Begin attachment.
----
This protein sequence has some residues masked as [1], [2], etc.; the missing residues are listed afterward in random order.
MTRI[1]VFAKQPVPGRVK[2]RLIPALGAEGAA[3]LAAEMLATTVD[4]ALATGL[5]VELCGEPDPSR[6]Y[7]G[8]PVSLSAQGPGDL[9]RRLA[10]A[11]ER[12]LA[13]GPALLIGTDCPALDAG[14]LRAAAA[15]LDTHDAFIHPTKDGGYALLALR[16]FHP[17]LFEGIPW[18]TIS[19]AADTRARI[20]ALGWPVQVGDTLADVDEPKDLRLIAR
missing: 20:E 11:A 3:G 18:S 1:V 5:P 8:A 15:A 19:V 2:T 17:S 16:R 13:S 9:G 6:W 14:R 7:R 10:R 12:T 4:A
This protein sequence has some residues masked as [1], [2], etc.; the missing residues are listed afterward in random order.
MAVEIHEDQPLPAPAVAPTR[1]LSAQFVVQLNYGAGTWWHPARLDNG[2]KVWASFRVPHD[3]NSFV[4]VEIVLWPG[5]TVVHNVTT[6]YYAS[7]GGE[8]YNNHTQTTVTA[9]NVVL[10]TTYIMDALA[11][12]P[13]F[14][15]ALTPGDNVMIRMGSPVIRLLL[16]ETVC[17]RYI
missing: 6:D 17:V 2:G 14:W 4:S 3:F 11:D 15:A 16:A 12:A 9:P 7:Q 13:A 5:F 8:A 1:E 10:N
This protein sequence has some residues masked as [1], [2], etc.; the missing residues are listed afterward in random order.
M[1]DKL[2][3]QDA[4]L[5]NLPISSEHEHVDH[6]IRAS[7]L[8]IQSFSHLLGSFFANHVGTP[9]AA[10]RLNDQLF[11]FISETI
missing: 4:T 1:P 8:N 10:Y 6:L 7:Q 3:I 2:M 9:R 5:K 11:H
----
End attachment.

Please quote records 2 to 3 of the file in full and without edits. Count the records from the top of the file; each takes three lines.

This protein sequence has some residues masked as [1], [2], etc.; the missing residues are listed afterward in random order.
MAVEIHEDQPLPAPAVAPTR[1]LSAQFVVQLNYGAGTWWHPARLDNG[2]KVWASFRVPHD[3]NSFV[4]VEIVLWPG[5]TVVHNVTT[6]YYAS[7]GGE[8]YNNHTQTTVTA[9]NVVL[10]TTYIMDALA[11][12]P[13]F[14][15]ALTPGDNVMIRMGSPVIRLLL[16]ETVC[17]RYI
missing: 6:D 17:V 2:G 14:W 4:S 3:F 11:D 15:A 16:A 12:A 9:P 7:Q 13:A 5:F 8:A 1:E 10:N
This protein sequence has some residues masked as [1], [2], etc.; the missing residues are listed afterward in random order.
M[1]DKL[2][3]QDA[4]L[5]NLPISSEHEHVDH[6]IRAS[7]L[8]IQSFSHLLGSFFANHVGTP[9]AA[10]RLNDQLF[11]FISETI
missing: 4:T 1:P 8:N 10:Y 6:L 7:Q 3:I 2:M 9:R 5:K 11:H